Even before I became documented I had talked to other branches (of the military) and they needed some kind of documentation so they knew I wasn’t just any kind of terrorist I guess or something like that. Definitely when I got my documentation and came back, military was on the side, but not really, I guess, an eligible answer. Because I was looking to become something with an educational…traditional four year college education. So I came back into college, I had to go into CNM and transfer into UNM. And then after that I began the traditional four year college. And basically it’s somewhat difficult especially if you take three years off of your life where you’re not studying, you’re not really keeping up with the work and stuff like that. And other conflicts that came around because obviously you don’t have the same financial aid as traditional students that graduate from high school and go straight into college you know. They have a little bit more help with scholarships and stuff like that and I kinda lost that because of those three years. So economically I was behind the rest of the income freshman in college. Obviously I had to find a way to make a living and study. It became drastically hard. So I made some other plans, take some time off from college, work, come back into the college, and just be a little more economically stable. But you know that takes a lot more time than I thought. You know, I have friends that are in the military and stuff like that. They talked to me about having the GI bill and getting paid by the military and all that, and that’s when I decided…I started looking into it. I asked for information first before I just decided to go into the military. And they talked about what the military can do for me and not really what I can do for the military. And I really like the benefits that the military is gonna help me finish school. That’s what I really want, to finish school, and have a stable career. And also just having better leadership skills and stuff like that. So it was very beneficial when I decided to join. But after I saw everything that they were gonna do for me, then they started talking me what I was gonna do for the military. I mean, I don’t see that as something bad, the job I got is very interesting. I’ve seen videos of other Navy sailors, that do the same job as me, and I think it’s very enjoyable. I think it was probably one of the best options I’ve made in order to be successful. Just basically come back to school with the GI bill and helping me out and have a little bit more time to study. A lot more than I could years before.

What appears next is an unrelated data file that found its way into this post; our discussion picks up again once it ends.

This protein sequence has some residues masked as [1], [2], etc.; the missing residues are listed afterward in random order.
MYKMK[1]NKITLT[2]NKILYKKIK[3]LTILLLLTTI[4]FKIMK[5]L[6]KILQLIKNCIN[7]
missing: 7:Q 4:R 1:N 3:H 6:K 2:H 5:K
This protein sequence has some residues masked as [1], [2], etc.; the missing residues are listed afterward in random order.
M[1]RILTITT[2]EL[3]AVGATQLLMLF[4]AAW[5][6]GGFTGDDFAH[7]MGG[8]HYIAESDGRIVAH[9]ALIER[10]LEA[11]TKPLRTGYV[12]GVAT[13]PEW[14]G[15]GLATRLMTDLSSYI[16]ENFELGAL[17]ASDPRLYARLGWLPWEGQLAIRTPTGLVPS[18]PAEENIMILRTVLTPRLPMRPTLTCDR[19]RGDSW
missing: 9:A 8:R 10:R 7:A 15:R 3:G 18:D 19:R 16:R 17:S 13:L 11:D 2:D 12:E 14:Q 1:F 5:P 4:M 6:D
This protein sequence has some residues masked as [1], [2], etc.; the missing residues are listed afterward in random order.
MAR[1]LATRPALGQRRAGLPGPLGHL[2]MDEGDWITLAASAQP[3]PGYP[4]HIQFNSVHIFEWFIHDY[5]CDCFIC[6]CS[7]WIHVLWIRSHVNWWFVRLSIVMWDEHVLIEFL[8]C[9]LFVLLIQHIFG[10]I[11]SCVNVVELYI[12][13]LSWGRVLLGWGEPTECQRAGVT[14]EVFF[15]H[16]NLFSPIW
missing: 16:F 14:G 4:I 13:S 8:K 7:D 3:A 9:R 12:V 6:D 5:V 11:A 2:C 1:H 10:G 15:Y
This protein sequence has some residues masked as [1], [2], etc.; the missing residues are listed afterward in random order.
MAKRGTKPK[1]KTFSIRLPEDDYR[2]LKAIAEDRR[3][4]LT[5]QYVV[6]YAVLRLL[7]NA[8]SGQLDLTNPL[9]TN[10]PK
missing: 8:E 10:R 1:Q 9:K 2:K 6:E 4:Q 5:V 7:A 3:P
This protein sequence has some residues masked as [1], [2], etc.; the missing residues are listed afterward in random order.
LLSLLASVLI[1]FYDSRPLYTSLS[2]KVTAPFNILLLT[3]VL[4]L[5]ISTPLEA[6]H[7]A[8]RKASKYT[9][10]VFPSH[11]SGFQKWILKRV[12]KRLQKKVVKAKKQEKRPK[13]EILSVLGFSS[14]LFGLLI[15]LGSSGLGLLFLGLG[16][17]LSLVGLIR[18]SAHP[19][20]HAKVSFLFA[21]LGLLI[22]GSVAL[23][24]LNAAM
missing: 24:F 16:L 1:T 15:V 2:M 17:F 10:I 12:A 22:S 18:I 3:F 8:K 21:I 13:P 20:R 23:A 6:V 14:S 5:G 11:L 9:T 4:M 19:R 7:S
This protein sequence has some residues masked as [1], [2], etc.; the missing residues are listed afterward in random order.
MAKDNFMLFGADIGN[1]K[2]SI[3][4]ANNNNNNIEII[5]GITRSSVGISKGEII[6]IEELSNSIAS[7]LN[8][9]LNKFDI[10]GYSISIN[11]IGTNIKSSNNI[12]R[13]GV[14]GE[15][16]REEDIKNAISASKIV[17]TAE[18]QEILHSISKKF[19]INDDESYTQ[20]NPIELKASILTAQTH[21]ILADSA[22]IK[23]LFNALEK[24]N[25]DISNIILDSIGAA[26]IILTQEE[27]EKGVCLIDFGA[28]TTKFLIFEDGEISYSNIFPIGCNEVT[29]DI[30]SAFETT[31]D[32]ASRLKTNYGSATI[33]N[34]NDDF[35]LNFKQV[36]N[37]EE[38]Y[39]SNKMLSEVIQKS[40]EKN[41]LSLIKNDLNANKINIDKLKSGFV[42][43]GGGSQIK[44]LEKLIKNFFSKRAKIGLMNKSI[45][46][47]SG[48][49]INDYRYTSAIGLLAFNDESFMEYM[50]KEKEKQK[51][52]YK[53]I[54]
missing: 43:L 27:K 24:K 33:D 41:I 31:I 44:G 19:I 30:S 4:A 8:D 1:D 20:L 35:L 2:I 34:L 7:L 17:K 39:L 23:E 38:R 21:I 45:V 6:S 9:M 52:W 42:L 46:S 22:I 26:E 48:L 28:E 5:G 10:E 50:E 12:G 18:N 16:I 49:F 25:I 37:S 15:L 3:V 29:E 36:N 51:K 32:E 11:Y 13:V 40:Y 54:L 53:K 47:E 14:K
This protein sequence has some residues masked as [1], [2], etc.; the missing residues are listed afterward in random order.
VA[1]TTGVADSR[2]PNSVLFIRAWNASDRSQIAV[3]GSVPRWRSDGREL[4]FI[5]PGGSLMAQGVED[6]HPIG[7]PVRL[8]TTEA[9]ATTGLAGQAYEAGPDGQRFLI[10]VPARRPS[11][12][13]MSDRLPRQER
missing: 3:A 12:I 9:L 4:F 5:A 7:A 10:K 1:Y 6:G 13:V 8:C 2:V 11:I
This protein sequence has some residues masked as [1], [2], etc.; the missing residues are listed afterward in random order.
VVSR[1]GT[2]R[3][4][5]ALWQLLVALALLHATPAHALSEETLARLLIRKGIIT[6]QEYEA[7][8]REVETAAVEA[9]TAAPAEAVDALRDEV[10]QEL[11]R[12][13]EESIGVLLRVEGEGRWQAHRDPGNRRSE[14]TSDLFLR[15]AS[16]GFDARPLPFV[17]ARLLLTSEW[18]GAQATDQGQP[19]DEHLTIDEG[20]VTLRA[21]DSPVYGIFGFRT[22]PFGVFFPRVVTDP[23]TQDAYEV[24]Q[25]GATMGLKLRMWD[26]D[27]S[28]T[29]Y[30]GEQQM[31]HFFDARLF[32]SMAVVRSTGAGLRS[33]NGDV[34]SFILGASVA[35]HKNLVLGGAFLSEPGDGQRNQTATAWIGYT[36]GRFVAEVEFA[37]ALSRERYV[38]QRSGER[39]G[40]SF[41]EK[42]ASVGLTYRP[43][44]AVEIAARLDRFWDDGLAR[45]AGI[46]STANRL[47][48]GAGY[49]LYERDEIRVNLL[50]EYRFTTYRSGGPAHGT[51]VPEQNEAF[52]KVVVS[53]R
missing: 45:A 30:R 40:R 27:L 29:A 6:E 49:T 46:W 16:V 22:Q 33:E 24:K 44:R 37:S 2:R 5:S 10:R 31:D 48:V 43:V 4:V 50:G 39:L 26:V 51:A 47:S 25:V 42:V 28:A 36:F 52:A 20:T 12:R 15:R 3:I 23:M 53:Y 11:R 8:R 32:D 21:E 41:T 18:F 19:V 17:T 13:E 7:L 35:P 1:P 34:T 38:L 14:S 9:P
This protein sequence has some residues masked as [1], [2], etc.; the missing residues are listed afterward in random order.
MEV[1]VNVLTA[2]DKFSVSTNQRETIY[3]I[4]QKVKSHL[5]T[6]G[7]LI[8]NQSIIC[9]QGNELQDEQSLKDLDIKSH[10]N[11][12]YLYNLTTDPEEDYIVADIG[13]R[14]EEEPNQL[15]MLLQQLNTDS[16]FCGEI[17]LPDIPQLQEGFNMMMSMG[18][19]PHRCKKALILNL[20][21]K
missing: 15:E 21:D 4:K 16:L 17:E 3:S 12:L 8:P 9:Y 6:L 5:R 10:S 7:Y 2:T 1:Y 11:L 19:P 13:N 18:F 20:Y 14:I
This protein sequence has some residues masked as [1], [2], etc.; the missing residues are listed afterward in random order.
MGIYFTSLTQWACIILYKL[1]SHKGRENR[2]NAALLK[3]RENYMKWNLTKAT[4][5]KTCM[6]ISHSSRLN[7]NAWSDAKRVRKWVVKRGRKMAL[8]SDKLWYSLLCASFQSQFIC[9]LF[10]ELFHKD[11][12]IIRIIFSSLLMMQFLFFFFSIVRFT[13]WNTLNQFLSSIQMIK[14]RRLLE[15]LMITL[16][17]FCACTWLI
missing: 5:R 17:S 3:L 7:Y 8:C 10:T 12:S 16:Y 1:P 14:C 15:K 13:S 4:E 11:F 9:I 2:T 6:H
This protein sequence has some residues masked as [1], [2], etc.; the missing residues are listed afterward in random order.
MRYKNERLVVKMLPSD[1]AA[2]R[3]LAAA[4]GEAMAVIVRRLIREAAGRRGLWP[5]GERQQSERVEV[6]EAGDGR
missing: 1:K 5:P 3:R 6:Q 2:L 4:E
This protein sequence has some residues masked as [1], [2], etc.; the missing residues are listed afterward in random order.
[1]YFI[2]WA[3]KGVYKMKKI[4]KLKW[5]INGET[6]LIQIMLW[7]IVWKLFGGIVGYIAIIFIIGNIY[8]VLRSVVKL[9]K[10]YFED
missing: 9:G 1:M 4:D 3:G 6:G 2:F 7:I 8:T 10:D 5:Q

Well, having that I’ve been a musician here and in Mexico, the scene is very different. I mean there’s a little bit more money here than there would be in Mexico. And the scene here in Albuquerque is not very successful. There’s a lot of local bands that don’t make it out of here, that’s all they do. But just spending all that time in Mexico really helped me become a better musician and think of music as more of a business than I would just staying here. Because before I left to Mexico I saw music as a hobby, whereas I got to Mexico and that was my job, being a musician. And saw that there was definitely a… I guess a way of life. You can become a musician, just pay your bills through there, make that your number one source of income. But, I come back here and I see that it’s very different, it’s a lot more difficult because Albuquerque is not a big city. And…the music scene is sort of like a monopoly. You know, there’s not a lot of choices you can do, not a lot of venues that you can definitely go and just get a start. And obviously the venues here are not willing to give you that chance of starting up a band. They want bands to play for free and stuff like that. And basically I don’t think it’s fair for musicians. I guess it’s really good to motivate you to become a better musician. So once you are a better musician you can go out of state and try your luck outside of New Mexico. But you definitely have to kick in a lot of hours of work and put in a lot of money. In the music business I guess the more money you put into the more money you’re going to get back. It’s kind of like what I do with school, you have to pay school to get a good job in order to get more money.
Albuquerque’s a city with… I think it has great potential. A lot of people come here because of its climate, it’s not a bad place to come. But you now there’s a couple things that do need to change. Basically, you know, supporting the art here in Albuquerque, supporting the night life, because of the night life, a lot of people pay their bills. There’s bar tenders, club bouncers, that make a living on the weekends. You know there’s a couple strict laws that avoid the night life to be as successful as other cities. Albuquerque has a lot of potential because it’s centered between bigger cities. To the north of us we have Denver, to the east we have a lot of cities such as, Dallas, Houston, and all those Texan big cities that do have a big music scene. Then on the other side we also have like Phoenix and then all the cities in California. The place has a lot of potential to be successful because of all the surroundings, you know. It’s on the way from big city to big city. It’s definitely somewhere big name artists could stop by, and give the night life a chance.